And then there is the question of limited time, and the impact that has on my posts. There are other things I want to do with my life. Normally, when politicians prepare speeches or press statements, they take hours over it (though I admit that I didn't very often). A blog post often takes only the time needed to type it. Opinions are inevitably less considered, and more subject to amendment through debate and reconsideration. So, I hope you will carry on visiting, and commenting - and if you make a decent argument I might change my thinking - and then I might succeed in changing someone else's thinking. Its how the world makes progress.

Saturday, January 05, 2008

Cameron's Big Speech

Front page of today's Daily Telegraph reports on a speech David Cameron is going to make next Tuesday. It could be the speech that neither Tony Blair nor Gordon Brown have ever had the political courage to make. And it may be the speech that persuades many more people (including even Simon Heffer perhaps) that it's time for a Cameron Government. How are we going to reduce the millions of people on benefit, both unemployment and incapacity - and what role is there for the private sector to play in delivering the policy. This is a very controversial territory - and it will not be the first time that David Cameron has ventured into it. He has spoken before about his interest in the Wisconson approach - which may well turn out to be too ruthless for the UK taste, but is in the right general direction.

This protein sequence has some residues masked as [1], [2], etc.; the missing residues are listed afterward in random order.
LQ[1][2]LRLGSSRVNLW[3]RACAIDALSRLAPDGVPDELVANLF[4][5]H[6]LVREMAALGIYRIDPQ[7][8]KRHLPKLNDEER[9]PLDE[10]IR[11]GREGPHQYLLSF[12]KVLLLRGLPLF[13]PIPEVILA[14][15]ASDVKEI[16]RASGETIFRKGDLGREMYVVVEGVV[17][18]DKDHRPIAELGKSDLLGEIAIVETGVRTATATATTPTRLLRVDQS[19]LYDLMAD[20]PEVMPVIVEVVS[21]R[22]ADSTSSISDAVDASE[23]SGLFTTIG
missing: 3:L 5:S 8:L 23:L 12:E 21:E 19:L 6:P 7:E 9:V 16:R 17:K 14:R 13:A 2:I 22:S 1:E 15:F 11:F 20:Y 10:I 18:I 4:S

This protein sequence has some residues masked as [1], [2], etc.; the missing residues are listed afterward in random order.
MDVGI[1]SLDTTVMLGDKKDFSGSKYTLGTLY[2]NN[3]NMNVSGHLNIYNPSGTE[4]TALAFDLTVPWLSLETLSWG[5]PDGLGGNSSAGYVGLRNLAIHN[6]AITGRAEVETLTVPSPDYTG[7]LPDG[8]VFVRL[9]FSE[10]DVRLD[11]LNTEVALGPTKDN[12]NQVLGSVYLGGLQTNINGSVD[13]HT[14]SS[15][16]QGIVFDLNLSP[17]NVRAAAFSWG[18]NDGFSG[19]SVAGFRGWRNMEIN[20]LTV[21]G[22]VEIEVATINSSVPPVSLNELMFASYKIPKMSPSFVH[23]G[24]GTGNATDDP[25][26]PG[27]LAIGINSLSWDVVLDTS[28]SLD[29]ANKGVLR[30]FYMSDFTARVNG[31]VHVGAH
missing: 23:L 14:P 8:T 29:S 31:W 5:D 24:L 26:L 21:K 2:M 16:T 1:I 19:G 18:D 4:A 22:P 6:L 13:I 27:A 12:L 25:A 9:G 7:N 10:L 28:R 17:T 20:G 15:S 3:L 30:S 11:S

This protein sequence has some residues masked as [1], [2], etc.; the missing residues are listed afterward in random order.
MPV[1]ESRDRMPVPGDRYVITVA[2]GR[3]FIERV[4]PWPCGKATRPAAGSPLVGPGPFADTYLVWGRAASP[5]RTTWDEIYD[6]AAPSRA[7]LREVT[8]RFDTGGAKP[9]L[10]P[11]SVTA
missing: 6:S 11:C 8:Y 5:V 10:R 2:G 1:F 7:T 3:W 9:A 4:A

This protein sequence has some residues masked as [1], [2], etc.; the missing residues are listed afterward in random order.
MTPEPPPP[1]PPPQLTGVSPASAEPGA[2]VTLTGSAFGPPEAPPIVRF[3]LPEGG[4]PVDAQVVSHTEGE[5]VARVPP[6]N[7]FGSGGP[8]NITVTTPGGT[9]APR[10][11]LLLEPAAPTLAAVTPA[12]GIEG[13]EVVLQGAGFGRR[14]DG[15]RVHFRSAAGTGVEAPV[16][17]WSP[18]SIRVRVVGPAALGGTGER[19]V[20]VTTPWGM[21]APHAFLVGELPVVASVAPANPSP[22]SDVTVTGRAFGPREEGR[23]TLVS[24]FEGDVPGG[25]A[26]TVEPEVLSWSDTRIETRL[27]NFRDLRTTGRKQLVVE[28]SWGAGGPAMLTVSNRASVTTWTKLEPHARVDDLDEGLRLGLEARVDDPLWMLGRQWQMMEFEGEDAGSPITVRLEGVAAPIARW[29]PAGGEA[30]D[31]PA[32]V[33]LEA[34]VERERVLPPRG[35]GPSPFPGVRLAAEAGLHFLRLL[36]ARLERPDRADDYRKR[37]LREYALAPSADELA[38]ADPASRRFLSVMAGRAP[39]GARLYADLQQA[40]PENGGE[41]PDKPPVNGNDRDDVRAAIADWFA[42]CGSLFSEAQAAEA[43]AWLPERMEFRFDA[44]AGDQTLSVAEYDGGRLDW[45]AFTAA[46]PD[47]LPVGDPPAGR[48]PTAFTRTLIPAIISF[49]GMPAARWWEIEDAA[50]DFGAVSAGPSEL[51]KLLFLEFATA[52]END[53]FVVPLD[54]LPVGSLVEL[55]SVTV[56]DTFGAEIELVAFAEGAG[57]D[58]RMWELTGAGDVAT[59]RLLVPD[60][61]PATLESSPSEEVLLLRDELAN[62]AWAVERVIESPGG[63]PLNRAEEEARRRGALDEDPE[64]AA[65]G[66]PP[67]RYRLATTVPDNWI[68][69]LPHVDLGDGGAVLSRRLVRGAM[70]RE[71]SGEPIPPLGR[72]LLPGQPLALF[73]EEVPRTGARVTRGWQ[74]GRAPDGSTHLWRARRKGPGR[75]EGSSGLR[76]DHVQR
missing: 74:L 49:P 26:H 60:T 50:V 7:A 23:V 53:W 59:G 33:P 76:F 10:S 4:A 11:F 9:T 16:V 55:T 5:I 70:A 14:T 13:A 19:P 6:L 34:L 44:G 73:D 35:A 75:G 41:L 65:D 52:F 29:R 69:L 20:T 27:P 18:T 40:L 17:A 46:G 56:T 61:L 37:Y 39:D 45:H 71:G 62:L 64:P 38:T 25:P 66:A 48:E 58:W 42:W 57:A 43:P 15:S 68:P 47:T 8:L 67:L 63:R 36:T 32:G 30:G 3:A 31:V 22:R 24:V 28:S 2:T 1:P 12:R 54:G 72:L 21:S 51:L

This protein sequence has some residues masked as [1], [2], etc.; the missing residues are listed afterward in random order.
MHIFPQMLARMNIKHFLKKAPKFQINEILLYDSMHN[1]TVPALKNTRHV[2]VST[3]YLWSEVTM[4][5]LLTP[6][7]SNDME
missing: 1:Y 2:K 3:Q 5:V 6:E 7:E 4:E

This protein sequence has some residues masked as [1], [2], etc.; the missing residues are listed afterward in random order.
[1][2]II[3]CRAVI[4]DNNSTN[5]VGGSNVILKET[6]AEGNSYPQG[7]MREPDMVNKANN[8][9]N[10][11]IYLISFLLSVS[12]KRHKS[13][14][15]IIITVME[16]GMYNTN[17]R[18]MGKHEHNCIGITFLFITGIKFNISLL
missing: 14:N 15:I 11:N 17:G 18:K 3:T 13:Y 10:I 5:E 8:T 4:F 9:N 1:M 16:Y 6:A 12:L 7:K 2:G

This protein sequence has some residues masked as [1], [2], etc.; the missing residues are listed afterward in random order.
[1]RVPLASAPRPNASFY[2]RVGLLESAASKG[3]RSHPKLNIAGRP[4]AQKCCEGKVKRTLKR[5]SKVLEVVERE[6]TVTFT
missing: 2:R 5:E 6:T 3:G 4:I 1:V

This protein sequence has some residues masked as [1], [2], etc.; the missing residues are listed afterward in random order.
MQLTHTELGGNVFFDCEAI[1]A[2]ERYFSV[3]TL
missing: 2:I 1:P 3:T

Whenever I've been accused of being a bit of a wimpish Tory, I like to shift the debate onto this subject (or abortion) where I'm unquestionably a man of the right. I like the idea of anyone wanting to claim unemployment benefit being required to do something for it (after a suitable period of time) - even if it is a job that has only marginal direct benefit to society. I also believe that we should introduce a tough regime in respect of access to incapacity benefit. And I think we should expect single parents to work as soon as the youngest child reaches the official school starting age. This just seems to me to be common sense - and fair to all those who do work, and who have a genuine need of benefit

I note that the Telegraph report refers to David not having ruled out putting a time limit on some benefits. I don't know whether this is true, but I would take some persuading to support this. It seems to me that if someone qualifies for benefit, it should be paid.